Downtime


Downtime

The term downtime is used to refer to periods when a system is unavailable. Downtime or outage duration refers to a period of time that a system fails to provide or perform its primary function. Reliability, availability, recovery, and unavailability are related concepts. The unavailability is the proportion of a timespan that a system is unavailable or offline. This is usually a result of the system failing to function because of an unplanned event, or because of routine maintenance.

The term is commonly applied to networks and servers. The common reasons for unplanned outages are system failures (such as a crash) or communications failures (commonly known as network outage).

The term is also commonly applied in industrial environments in relation to failures in industrial production equipment. Some facilities measure the downtime incurred during a work shift, or during a 12 or 24-hour period. Another common practice is to identify each downtime event as having an operational, electrical or mechanical origin.

The opposite of downtime is uptime.

Contents

Characteristics

Unplanned downtime may be the result of a software bug, human error, equipment failure, malfunction, high bit error rate, power failure, overload due to exceeding the channel capacity, a cascading failure, etc.

Telecommunication outage classifications

Downtime can be caused by failure in hardware (physical equipment), software (logic controlling equipment), interconnecting equipment (such as cables, facilities, routers,...), wireless transmission (wireless, microwave, satellite), and/or capacity (system limits).

The failures can occur because of damage, failure, design, procedural (improper use by humans), engineering (how to use and deployment), overload (traffic or system resources stressed beyond designed limits), environment (support systems like power and HVAC), scheduled downtime (outages designed into the system for a purpose such as software upgrades and equipment growth), other (none of the above but known), or unknown.

The failures can be the responsibility of customer/service provider, vender/supplier, utility, government, contractor, end customer, public individual, act of nature, other (none of the above but known), or unknown.[1]

Impact

Outages caused by system failures can have a serious impact on the users of computer/network systems, in particular those industries that rely on a nearly 24-hour service:

Also affected can be the users of an ISP and other customers of a telecommunication network.

Corporations can lose business due to network outage or they may default on a contract, resulting in financial losses.

Those people or organizations that are affected by downtime can be more sensitive to particular aspects:

  • some are more affected by the length of an outage - it matters to them how much time it takes to recover from a problem
  • others are sensitive to the timing of an outage - outages during peak hours affect them the most

The most demanding users are those that require high availability.

Famous outages

On Mother's Day, Sunday, May 8, 1988, a fire broke out in the main switching room of the Hinsdale Central Office of the Illinois Bell telephone company. One of the largest switching systems in the state, the facility processed more than 3.5 million calls each day while serving 38,000 customers, including numerous businesses, hospitals, and Chicago’s O’Hare and Midway Airports.[2]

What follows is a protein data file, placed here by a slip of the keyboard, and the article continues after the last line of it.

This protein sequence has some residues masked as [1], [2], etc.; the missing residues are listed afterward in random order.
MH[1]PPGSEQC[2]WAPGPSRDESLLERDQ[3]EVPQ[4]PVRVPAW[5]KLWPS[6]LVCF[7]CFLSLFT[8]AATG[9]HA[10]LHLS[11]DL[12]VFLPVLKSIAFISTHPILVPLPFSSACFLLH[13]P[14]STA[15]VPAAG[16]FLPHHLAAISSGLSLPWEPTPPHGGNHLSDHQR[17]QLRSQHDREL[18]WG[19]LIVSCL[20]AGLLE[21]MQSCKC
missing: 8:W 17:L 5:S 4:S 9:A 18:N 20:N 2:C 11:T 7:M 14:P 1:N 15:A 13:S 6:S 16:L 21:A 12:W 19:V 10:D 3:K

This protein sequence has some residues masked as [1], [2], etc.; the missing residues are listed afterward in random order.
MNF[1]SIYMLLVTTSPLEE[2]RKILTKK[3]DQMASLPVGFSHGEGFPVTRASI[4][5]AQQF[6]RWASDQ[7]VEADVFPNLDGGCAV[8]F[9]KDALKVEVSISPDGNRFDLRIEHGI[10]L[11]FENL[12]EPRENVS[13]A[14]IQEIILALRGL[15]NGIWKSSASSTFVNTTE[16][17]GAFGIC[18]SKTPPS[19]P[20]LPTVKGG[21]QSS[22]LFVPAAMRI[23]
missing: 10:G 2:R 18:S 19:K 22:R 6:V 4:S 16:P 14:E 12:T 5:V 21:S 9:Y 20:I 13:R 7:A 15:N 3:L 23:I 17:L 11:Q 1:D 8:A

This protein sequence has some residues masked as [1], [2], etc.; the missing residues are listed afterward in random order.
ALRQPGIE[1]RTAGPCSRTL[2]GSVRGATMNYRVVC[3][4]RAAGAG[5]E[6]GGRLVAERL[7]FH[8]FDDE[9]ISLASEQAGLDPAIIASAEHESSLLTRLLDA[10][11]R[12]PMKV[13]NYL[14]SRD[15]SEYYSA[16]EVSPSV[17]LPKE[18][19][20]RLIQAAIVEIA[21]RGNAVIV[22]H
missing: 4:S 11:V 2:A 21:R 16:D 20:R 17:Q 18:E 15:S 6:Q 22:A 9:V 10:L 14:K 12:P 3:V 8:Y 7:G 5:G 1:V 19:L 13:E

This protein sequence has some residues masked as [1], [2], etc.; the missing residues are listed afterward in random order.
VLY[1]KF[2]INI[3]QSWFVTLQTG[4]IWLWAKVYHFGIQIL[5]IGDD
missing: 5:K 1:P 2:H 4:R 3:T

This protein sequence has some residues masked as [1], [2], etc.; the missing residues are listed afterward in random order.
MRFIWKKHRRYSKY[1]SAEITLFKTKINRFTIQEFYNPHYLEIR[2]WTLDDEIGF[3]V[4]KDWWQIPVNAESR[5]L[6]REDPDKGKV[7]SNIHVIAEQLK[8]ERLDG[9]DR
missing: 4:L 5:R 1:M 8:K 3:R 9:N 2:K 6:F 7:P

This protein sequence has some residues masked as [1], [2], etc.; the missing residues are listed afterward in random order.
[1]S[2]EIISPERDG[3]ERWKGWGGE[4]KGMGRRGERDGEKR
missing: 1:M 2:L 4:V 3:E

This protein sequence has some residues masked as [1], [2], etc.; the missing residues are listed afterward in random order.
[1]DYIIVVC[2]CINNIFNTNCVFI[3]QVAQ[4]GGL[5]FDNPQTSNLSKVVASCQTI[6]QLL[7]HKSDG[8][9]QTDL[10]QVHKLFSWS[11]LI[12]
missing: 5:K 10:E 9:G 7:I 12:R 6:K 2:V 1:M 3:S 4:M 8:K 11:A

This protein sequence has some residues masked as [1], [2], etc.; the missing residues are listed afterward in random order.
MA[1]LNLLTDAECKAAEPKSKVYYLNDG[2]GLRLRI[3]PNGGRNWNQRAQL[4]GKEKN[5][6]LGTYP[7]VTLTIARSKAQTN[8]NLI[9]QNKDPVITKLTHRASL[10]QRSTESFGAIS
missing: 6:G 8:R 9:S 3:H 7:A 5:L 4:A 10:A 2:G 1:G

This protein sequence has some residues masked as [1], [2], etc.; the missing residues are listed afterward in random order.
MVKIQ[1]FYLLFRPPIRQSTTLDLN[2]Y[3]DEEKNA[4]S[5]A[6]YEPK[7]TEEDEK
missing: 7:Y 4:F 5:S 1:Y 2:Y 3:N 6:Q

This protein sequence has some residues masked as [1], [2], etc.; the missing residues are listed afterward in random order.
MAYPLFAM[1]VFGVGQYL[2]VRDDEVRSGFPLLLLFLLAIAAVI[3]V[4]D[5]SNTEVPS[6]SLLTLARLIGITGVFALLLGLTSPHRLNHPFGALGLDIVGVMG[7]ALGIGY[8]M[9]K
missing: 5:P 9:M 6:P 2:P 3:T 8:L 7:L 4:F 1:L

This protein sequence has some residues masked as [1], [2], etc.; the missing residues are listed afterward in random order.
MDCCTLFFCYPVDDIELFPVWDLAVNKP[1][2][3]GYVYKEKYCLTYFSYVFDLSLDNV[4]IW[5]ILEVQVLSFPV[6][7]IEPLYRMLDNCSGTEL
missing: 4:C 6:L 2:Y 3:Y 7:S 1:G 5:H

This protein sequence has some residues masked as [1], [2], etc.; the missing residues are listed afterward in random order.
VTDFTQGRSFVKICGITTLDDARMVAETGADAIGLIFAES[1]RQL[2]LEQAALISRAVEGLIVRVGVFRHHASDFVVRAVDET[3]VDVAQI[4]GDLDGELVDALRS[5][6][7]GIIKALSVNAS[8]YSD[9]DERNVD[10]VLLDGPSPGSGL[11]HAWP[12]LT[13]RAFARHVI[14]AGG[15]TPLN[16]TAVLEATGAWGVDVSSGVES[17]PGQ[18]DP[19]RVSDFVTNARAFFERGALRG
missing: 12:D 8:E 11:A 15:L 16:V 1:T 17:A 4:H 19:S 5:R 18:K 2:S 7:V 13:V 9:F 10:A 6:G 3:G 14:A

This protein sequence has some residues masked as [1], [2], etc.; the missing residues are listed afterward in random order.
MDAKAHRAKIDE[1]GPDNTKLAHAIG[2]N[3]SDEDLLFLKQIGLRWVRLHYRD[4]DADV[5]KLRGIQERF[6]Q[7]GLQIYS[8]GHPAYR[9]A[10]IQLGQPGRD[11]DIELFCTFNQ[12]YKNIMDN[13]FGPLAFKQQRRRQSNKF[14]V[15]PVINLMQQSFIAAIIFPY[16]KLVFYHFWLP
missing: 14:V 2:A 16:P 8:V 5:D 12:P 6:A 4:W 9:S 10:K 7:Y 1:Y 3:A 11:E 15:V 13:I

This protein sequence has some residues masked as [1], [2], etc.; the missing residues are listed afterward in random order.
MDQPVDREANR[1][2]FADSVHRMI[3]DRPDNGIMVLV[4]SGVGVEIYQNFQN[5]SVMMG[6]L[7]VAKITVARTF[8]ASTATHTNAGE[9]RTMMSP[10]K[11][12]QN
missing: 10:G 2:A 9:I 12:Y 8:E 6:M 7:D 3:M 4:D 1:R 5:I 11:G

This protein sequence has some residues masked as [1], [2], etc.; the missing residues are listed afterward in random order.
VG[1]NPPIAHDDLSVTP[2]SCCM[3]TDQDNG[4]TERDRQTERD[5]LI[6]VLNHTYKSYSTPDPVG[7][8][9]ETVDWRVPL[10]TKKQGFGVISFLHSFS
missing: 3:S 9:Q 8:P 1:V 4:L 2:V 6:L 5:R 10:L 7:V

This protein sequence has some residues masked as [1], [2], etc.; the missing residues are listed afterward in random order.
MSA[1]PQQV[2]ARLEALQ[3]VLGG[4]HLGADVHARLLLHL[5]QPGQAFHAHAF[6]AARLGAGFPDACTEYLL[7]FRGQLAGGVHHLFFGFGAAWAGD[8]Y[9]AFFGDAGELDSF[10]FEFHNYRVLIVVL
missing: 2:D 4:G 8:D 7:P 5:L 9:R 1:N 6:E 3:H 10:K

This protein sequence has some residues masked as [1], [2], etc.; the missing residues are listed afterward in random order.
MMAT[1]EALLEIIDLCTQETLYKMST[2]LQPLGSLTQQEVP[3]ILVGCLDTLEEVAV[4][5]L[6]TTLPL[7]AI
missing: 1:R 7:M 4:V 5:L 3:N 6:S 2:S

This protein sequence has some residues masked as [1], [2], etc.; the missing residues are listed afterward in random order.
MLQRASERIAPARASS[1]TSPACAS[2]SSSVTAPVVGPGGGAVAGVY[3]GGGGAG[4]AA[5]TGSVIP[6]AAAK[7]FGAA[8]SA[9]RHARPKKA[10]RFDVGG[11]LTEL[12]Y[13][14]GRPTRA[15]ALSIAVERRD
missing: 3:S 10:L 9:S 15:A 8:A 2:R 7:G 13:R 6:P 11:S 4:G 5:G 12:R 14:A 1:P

Virtually the entire AT&T network of 4ESS toll tandems switches went in and out of service over and over again on Jan. 15, 1990 disrupting long distance service for the entire nation. The problem dissipated by itself when traffic slowed down. A software bug was found.

AT&T lost its frame relay network for 26 hours on April 13, 1998.[3] This affected many thousands of customers, and bank transactions were one casualty. AT&T failed to meet the service level agreement on their contracts with customers and had to refund[4] 6600 customer accounts, costing millions of dollars.

Xbox Live had intermittent downtime during the 2007-2008 holiday season which lasted thirteen days.[5] Increased demand from Xbox 360 purchasers (the largest number of new user sign-ups in the history of Xbox Live) was given as the reason for the downtime; in order to make amends for the service issues, Microsoft offered their users the opportunity to receive a free game.[6]

Sony's PlayStation Network April 2011 outage, began on April 20, 2011, and was gradually restored on May 14, 2011 starting in the United States. This outage is the longest amount of time the PSN has been offline since its inception in 2006. Sony has stated the problem was caused by an external intrusion which resulted in the confiscation of personal information.[7] Sony reported on April 26, 2011 that a large amount of user data had been obtained by the same hack that resulted in the downtime.

Service levels

In service level agreements, it is common to mention a percentage value (per month or per year) that is calculated by dividing the sum of all downtimes timespans by the total time of a reference time span (e.g. a month). 0% downtime means that the server was available all the time.

For Internet servers downtimes above 1% per year or worse can be regarded as unacceptable as this means a downtime of more than 3 days per year. For e-commerce and other industrial use any value above 0.1% is usually considered unacceptable.

Response and reduction of impact